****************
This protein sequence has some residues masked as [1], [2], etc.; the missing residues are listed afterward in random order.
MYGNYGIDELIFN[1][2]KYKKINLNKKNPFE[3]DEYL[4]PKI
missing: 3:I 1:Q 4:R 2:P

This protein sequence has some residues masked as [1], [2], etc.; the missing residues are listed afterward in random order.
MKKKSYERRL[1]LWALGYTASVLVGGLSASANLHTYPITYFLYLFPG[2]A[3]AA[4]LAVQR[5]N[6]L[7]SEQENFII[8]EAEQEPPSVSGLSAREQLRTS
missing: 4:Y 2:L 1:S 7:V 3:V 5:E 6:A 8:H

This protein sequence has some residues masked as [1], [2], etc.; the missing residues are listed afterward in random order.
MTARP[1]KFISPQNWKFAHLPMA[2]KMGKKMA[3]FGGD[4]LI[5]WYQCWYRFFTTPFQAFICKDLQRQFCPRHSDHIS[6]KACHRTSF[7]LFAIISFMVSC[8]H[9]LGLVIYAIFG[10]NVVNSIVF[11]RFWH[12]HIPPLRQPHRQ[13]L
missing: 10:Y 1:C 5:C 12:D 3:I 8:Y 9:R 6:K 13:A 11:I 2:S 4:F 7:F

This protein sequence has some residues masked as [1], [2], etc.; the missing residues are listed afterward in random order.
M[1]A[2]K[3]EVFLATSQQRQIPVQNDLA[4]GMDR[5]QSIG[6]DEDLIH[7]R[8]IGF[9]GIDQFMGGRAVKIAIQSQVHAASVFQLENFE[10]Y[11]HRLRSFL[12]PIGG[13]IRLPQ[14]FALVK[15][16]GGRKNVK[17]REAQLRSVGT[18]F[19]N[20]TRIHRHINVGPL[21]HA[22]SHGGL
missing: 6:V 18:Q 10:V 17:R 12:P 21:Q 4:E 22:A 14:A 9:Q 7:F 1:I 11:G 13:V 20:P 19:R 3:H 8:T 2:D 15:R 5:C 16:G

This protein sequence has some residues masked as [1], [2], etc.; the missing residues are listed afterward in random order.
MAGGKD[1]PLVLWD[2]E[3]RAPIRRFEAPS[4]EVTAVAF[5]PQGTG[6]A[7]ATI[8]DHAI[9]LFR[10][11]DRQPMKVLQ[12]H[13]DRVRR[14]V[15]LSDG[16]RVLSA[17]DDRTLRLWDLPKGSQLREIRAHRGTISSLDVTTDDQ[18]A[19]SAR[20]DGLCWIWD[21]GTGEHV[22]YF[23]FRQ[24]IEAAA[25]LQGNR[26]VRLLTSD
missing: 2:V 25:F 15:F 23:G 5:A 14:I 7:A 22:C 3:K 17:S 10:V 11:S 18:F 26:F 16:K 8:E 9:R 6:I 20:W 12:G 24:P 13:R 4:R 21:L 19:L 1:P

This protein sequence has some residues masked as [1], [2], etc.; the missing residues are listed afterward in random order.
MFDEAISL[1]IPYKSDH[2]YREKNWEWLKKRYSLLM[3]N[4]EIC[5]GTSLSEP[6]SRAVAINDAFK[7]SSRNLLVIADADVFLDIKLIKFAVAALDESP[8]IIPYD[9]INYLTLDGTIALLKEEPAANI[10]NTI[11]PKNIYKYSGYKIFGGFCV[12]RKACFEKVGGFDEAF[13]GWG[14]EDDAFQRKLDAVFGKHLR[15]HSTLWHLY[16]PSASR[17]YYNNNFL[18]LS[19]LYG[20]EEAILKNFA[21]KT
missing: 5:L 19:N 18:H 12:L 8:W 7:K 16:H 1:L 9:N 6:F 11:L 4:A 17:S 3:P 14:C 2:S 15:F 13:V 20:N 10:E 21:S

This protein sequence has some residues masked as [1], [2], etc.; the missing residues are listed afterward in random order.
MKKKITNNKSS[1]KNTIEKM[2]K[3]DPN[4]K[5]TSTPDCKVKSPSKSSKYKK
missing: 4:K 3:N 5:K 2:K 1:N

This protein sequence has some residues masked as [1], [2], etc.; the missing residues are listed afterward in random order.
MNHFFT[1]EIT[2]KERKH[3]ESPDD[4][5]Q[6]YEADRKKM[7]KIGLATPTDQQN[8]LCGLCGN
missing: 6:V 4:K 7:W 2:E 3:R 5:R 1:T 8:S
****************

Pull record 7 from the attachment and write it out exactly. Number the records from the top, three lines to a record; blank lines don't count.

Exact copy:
This protein sequence has some residues masked as [1], [2], etc.; the missing residues are listed afterward in random order.
MKKKITNNKSS[1]KNTIEKM[2]K[3]DPN[4]K[5]TSTPDCKVKSPSKSSKYKK
missing: 4:K 3:N 5:K 2:K 1:N